Learn about one woman’s experience with the injectable wrinkle filler Juvéderm — and why doctors recommend the product for smoothing smile lines.
When I met Deborah Loban, a 60-year-old woman who lives in Stratford, Connecticut, she was sitting in the office chair of New York City dermatologist Dr. Doris Day. She was completely relaxed, chatting, smiling, and laughing with her husband, Louis, and 28-year-old daughter, Rebekah. With such a calm demeanor, you’d think she was in for a social visit! But Deborah was actually about to receive her second Juvéderm treatment in two years to diminish her “parentheses” — the creases running from her nose to the corners of her mouth, otherwise known as the nasolabial folds.
Juvéderm, like Restylane and Perlane, is an injectable wrinkle filler made of hyaluronic acid, a sugar that’s found naturally in the body and helps give skin its fullness. Other injectables that are commonly used to fill smile lines or “marionette lines,” include products like CosmoDerm and CosmoPlast, which are a type of protein called collagen that’s also naturally found in your skin, cartilage, bone, and connective tissue. And then there’s Radiesse, a filler that’s made of a substance called hydroxyapatite, which is a component of bone tissue.
The main differences among the products are how they feel under your skin and how long they last. Radiesse can last the longest — up to two years — but some doctors have reported a risk of hard lumps forming under the skin that may be visible. Collagen products are the softest and best for treating shallow smile lines; however, they typically last only up to three months. Juvéderm and Restylane, which are in gel form, are often used for smile lines because these fillers are highly effective at treating deeper wrinkles and can also last from six months to a year.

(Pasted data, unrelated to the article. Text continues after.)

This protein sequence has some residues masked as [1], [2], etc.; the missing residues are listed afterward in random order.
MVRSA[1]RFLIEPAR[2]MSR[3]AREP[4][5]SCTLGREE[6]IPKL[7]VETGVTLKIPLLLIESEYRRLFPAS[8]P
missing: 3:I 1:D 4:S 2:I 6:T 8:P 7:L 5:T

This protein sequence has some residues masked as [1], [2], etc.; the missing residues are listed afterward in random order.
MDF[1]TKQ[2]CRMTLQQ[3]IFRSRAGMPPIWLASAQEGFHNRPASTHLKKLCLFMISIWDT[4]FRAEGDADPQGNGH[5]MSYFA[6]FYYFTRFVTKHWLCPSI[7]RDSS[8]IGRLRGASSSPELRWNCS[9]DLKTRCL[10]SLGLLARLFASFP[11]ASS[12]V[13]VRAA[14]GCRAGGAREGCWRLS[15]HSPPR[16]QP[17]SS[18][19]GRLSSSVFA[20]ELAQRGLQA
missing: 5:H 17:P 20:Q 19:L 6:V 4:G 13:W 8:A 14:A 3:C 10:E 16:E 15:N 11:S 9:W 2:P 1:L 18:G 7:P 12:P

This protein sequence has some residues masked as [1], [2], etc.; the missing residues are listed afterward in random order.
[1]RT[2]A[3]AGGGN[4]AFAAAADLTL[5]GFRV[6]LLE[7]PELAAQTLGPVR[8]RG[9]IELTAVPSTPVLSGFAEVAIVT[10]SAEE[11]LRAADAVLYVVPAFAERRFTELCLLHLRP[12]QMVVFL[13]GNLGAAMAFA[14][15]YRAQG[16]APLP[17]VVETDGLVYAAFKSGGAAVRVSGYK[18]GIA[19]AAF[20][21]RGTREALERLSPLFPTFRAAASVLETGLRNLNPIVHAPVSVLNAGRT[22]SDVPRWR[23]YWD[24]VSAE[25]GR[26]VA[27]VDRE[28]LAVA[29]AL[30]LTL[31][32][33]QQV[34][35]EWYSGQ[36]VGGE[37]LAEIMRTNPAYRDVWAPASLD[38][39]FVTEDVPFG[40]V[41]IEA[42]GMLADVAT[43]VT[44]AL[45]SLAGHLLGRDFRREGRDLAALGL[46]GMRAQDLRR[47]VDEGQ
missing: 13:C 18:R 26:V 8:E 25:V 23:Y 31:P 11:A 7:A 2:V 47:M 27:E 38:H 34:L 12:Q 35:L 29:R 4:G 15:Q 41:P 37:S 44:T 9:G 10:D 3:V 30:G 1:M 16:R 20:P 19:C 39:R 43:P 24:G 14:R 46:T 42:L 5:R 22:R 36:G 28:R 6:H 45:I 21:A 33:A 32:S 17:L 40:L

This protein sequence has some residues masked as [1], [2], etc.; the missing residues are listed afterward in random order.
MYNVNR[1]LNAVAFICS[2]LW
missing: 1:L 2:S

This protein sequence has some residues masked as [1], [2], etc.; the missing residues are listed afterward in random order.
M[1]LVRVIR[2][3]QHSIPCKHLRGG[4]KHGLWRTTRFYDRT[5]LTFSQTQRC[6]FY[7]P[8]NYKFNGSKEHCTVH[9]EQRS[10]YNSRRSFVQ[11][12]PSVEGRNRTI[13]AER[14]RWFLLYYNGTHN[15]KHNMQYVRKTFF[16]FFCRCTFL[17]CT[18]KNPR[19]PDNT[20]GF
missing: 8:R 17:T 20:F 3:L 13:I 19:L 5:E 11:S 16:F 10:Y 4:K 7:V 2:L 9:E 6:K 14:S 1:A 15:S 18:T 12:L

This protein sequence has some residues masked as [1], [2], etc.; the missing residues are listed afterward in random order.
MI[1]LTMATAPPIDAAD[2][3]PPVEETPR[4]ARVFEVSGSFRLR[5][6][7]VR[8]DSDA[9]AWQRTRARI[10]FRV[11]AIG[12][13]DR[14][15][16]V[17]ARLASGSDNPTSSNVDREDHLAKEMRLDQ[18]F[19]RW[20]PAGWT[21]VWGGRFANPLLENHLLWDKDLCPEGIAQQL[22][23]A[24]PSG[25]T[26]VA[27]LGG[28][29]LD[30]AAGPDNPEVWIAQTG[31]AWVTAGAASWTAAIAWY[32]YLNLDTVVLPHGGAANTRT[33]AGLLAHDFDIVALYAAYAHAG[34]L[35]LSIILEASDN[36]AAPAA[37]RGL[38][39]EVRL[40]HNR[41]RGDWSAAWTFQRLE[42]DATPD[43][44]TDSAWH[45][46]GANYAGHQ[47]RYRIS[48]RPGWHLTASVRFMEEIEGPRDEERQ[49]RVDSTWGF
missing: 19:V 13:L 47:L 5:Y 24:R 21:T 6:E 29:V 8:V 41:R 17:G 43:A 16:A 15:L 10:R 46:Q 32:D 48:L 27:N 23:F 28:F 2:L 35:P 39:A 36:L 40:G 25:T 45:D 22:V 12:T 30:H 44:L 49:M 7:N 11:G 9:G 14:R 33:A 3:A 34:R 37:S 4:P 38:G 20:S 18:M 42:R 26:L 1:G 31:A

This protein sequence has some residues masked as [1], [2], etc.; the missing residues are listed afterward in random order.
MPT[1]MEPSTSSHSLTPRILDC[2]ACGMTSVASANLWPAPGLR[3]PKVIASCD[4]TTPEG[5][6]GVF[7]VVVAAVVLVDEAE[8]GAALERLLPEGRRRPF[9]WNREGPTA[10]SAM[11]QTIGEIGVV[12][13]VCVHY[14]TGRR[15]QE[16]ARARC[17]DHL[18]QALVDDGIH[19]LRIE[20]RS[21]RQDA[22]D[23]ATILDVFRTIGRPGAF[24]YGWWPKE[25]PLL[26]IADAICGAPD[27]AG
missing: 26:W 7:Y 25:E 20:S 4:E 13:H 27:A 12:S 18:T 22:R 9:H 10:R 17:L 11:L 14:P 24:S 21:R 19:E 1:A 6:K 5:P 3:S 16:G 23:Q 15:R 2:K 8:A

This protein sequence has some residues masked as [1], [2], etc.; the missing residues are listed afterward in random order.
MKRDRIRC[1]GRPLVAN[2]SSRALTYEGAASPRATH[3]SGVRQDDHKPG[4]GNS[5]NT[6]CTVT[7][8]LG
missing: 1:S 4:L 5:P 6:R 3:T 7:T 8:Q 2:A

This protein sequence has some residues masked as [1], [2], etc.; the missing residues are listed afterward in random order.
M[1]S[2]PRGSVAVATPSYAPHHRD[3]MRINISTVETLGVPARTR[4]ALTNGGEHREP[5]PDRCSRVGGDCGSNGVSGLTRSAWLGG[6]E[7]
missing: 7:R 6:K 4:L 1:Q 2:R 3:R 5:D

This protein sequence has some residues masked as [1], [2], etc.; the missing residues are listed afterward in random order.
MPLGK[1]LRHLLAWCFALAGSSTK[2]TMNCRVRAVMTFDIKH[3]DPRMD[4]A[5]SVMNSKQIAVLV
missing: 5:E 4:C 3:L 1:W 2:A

After her first Juvéderm treatment, Deborah saw an immediate difference — especially a smoothing of her upper lip area, even though the injections were made in her parentheses. “It was amazing how it changed the appearance of my lips without the needle ever touching my lips,” said Deborah.” It also gave the corners of her mouth a lift. “I looked refreshed,” she said.
Even Deborah’s husband, who had the procedure done at the same time, raved about the results. “It really does work wonderfully well,” he said. “I’d do it again myself in a heartbeat.”
Because her first Juvéderm treatment gave her such positive results, Deborah was all too happy to go under the needle again after she began noticing “subtle” lines reappearing.
Just then, Dr. Day walked in. She described Deborah as a great candidate for the wrinkle treatment. “She has amazing skin texture,” said Day. “She just needs a little softening around the mouth.” On the wrinkle severity scale, on which 1 is mild and 4 is extreme, Dr. Day described Deborah as a 2 (about moderate).
Facial wrinkles are caused by collagen loss combined with the effects of gravity. And hyaluronic acid is a good treatment option because it’s natural and works by adding volume to the skin, explained Dr. Day.
Dr. Amy Wechsler, another New York City dermatologist who uses Juvéderm to treat smile lines on her patients, compares the effects to drops of water falling on a dry sponge — it instantly plumps from the inside out.
Not only will patients notice an immediate smoothing of their lines after the treatment, said Dr. Day, they will also see a “more pronounced difference in the next few months as the skin’s natural collagen restores itself.”